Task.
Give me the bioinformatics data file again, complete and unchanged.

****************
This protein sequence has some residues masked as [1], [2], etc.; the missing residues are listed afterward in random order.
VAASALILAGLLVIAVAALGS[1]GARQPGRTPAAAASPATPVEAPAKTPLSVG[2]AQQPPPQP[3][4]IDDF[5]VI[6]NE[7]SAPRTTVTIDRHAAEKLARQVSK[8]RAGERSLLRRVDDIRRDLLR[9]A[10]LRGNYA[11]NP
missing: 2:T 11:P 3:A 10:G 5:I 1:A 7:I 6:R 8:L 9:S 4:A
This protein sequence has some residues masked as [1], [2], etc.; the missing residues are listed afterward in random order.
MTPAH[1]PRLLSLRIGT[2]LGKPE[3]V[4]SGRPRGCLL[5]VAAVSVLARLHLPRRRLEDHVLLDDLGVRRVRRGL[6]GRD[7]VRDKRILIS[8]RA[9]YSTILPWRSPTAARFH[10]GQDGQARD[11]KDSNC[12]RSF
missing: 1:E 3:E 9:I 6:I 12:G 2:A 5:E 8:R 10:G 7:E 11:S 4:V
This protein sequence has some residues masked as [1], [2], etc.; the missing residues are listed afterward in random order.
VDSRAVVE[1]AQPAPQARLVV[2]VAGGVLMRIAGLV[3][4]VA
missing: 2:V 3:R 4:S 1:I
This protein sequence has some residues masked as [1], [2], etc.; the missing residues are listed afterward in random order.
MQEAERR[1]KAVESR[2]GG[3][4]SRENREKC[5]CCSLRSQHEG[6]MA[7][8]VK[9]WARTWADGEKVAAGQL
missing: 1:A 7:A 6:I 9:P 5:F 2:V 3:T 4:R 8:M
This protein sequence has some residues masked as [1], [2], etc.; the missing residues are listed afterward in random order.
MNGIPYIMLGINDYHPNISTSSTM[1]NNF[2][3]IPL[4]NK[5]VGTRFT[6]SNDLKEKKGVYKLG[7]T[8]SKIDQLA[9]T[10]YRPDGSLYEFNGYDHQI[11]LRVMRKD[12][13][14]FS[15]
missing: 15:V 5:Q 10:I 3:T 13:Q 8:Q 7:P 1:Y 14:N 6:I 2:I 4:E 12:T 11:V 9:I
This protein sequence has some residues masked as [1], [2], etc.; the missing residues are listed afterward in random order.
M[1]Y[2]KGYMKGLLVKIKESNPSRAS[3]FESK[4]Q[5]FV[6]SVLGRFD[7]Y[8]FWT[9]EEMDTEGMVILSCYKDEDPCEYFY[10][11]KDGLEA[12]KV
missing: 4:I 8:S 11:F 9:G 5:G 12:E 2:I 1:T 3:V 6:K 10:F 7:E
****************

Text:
This protein sequence has some residues masked as [1], [2], etc.; the missing residues are listed afterward in random order.
VAASALILAGLLVIAVAALGS[1]GARQPGRTPAAAASPATPVEAPAKTPLSVG[2]AQQPPPQP[3][4]IDDF[5]VI[6]NE[7]SAPRTTVTIDRHAAEKLARQVSK[8]RAGERSLLRRVDDIRRDLLR[9]A[10]LRGNYA[11]NP
missing: 2:T 11:P 3:A 10:G 5:I 1:A 7:I 6:R 8:L 9:S 4:A
This protein sequence has some residues masked as [1], [2], etc.; the missing residues are listed afterward in random order.
MTPAH[1]PRLLSLRIGT[2]LGKPE[3]V[4]SGRPRGCLL[5]VAAVSVLARLHLPRRRLEDHVLLDDLGVRRVRRGL[6]GRD[7]VRDKRILIS[8]RA[9]YSTILPWRSPTAARFH[10]GQDGQARD[11]KDSNC[12]RSF
missing: 1:E 3:E 9:I 6:I 12:G 2:A 5:E 8:R 10:G 7:E 11:S 4:V
This protein sequence has some residues masked as [1], [2], etc.; the missing residues are listed afterward in random order.
VDSRAVVE[1]AQPAPQARLVV[2]VAGGVLMRIAGLV[3][4]VA
missing: 2:V 3:R 4:S 1:I
This protein sequence has some residues masked as [1], [2], etc.; the missing residues are listed afterward in random order.
MQEAERR[1]KAVESR[2]GG[3][4]SRENREKC[5]CCSLRSQHEG[6]MA[7][8]VK[9]WARTWADGEKVAAGQL
missing: 1:A 7:A 6:I 9:P 5:F 2:V 3:T 4:R 8:M
This protein sequence has some residues masked as [1], [2], etc.; the missing residues are listed afterward in random order.
MNGIPYIMLGINDYHPNISTSSTM[1]NNF[2][3]IPL[4]NK[5]VGTRFT[6]SNDLKEKKGVYKLG[7]T[8]SKIDQLA[9]T[10]YRPDGSLYEFNGYDHQI[11]LRVMRKD[12][13][14]FS[15]
missing: 15:V 5:Q 10:I 3:T 13:Q 8:Q 7:P 1:Y 14:N 6:I 2:I 4:E 12:T 11:V 9:I
This protein sequence has some residues masked as [1], [2], etc.; the missing residues are listed afterward in random order.
M[1]Y[2]KGYMKGLLVKIKESNPSRAS[3]FESK[4]Q[5]FV[6]SVLGRFD[7]Y[8]FWT[9]EEMDTEGMVILSCYKDEDPCEYFY[10][11]KDGLEA[12]KV
missing: 4:I 8:S 11:F 9:G 5:G 12:E 2:I 1:T 3:V 6:K 10:F 7:E